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Moraelin -- the proud member of the Idiots' Guild
 
RoadWarrior

RoadWarrior

New Member
#36
Moraelin,

I don't know where you find "common" flies that weigh 1-2 grams, but please keep them to yourself.

Thank you.
 
RoadWarrior

RoadWarrior

New Member
#37
Ok, everybody do this test:

Run down to your favorite scientific supply company and get get a really expensive strobe light.

Got it? Good, now set it up as the only light source in a room that is completely dark otherwise. I mean totally dark.


Now go in the room, and set the strobe for 30 flashes per second...pretty annoying isn't it?

Now slowly increase to 60 flashes per second. That's a little better now, isn't it?


All right then, stay in the bloody room and play with your strobe, and let the rest of us get back to our gaming!!!


Thank you.
 
M

Moraelin

New Member
#38
Umm... RoadWarrior, if you'll read this thread, you will see that the issue of screen refresh rate versus game frames per second has been addressed already. Your strobe light example is an example of flickering, not of motion smoothness. And flickering has to do with screen refresh rate, not with the game's FPS. It's a good example, but for something completely different from what was discussed. 'Nuff said.

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Moraelin -- the proud member of the Idiots' Guild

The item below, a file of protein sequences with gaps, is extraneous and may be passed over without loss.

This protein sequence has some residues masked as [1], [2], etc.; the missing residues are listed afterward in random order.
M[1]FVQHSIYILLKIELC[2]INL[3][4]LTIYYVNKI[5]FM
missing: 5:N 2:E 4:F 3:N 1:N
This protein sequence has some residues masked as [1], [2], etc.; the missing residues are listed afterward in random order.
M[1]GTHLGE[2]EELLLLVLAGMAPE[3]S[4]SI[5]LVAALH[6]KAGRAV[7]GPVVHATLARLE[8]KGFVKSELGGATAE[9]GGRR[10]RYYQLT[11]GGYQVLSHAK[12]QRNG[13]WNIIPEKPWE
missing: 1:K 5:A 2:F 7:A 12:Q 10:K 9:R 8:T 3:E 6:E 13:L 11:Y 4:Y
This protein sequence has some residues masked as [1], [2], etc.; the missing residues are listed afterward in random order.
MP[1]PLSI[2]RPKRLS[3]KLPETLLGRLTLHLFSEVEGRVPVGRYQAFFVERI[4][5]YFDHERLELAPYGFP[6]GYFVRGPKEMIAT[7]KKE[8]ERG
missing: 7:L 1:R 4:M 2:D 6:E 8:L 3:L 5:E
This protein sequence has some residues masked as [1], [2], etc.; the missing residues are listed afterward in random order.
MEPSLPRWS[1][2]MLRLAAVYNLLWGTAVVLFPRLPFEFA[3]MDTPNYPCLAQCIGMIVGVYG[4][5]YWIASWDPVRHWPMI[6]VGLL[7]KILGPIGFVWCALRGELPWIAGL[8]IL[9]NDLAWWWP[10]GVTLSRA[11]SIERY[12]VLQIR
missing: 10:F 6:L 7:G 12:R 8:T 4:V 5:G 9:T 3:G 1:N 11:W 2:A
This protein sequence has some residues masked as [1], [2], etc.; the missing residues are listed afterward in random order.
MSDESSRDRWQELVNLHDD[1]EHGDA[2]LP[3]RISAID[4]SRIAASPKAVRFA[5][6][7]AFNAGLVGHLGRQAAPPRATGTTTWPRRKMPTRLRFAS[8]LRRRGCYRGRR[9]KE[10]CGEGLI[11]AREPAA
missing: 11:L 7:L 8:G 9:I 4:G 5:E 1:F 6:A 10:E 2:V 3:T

RoadWarrior

RoadWarrior

New Member
#39
You're right, I should have read more of the thread, but I've been out benchmarking flies.

Without getting into a lot of technical mumbo-jumbo about methodologies, or that nasty "bathroom scale" debacle, I'd have to report that my local varieties seem to average under a tenth of a gram.

The only thing I've found anywhere near a gram is a rather large bumblebee. I've named him Eric, and he is currently sipping sugar water, here on the bench.

Does anyone know where I can get a Bee License?
 
BladeRunner

BladeRunner

Silent & Cool.....
#40
RoadWarrior

LMSAO
thanks for lightening up a discussion that was heading into the usual tedium


It's not that the picture itself should be blurred. On the contrary, you should try to get it as sharp as possible. It's only the motion that needs to be blurred
originaly posted by FS

.....sums it up very well I think. This feature will hopefully remove the jerkyness of fast moving objects without bluring everything. You also must realise that this is a "new" graphics feature and will probably need time to develop to it's best in the same way the basic forms of anti-aliasing have lead to FSSAA.



[This message has been edited by BladeRunner (edited 05-15-2000).]